If you are a recent convert to the compound archery bow, you might be about to take the plunge and buy your first compound bow. If that's the case, I'm sure you have aspirations of becoming a fairly accomplished archer or hunter, but where do you start if you are not part of a hunting community so have no one to approach for advice and information? Hopefully this article will go some way to help filling any lack of knowledge you might have. 1. Where to start - Unless you have unlimited funds, first you must know what you budget is, there is so much archery equipment available, that it's easy to get overwhelmed. If I learned one thing as a beginner, it is that this sport can drain your finances very quickly, but if you plan well before you start to spend, you should be able to keep a tight rein on any over spend and not meet too many surprises along the way. I would recommend starting out with one of the complete packages that all the major manufacturers put together. It's so easy at first to get caught in the trap of buying every nice gadget that you come across, but if you stick to a full archery package, you will avoid this. 2. Do your research - The world of hunting and archery is changing all the time, and what your friends or family tells you is the "best starter bow available" might not still be the case if they themselves were newbie's more than a couple of years ago. There are some great compound archery bow review sites on the web where you can get free information on all the latest gear. 3. Time to fling an arrow or two - When you are buying your first bow, I would suggest that it is essential that you try out different types of archery bows before making up your mind. Your local archery store will stock many different brands, so get down there and shoot a few arrows with each of them. 4. One more thing - Never forget that the ultimate aim is for you to find a bow that will be enjoyable to shoot. For that to happen, you first need to recognize what it is that makes shooting one bow so much better than any of the others that you are trying. Always remember that the bow has to work for YOU, so learn to ignore advice that doesn't fit in with your own experience of shooting a particular bow. Remember that you are new to this and these are expensive pieces of equipment, so there is no hurry to make your decision. Don't feel pressurized by a salesperson to buy one of those Mathews bows if it doesn't feel 100% right or you could end up with the wrong bow that you will be stuck with for a long time.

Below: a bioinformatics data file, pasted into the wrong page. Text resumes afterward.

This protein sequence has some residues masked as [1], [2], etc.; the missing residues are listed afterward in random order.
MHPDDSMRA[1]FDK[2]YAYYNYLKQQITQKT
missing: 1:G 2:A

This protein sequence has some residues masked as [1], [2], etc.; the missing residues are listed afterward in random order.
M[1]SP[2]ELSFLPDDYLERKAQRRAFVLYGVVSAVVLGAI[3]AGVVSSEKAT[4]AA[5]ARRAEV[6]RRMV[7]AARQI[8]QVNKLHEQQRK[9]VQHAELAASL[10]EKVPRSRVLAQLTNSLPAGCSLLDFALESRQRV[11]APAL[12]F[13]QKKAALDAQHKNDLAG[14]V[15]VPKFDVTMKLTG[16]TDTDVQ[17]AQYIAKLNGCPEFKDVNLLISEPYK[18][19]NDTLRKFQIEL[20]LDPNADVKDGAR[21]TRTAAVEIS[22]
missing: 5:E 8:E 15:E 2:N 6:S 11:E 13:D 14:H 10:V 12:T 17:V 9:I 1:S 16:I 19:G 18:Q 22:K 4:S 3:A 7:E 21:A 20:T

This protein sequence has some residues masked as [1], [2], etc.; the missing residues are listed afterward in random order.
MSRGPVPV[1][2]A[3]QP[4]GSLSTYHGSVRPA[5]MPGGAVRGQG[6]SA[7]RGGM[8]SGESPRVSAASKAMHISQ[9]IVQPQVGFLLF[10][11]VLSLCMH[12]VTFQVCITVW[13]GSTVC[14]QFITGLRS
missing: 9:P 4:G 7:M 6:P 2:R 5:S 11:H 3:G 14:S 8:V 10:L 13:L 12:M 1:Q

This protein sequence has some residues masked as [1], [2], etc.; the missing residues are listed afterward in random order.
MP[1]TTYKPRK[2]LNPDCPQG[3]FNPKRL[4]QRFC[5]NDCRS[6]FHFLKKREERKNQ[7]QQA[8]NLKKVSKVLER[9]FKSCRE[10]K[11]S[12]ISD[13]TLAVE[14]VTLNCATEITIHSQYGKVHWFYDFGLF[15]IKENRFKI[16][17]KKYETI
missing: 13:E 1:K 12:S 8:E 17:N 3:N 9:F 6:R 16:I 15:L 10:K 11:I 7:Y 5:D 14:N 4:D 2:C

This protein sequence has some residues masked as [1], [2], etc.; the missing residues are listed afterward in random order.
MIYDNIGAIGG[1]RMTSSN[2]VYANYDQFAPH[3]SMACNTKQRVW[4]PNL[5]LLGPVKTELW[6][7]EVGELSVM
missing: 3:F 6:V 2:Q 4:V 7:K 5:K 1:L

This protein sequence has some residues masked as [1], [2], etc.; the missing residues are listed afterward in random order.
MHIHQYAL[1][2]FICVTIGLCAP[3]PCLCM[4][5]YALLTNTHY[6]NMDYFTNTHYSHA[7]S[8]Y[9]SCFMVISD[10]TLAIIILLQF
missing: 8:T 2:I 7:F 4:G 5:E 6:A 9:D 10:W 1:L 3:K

2013-05-28 8:56am PDT
I would also add that a novice should choose a bow withe appropriate draw length.
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2014-12-24 12:27pm PST
I would say that there is alot that could be added but he best advise is to find a good archery shop and spend alot of time in there shooting different bows and if you are new to the sport ask questions. Todays bows are so good that you are going to have a hard time telling one from the other. Go off of feel and ask the tech what you should look for or what they look for in a bow.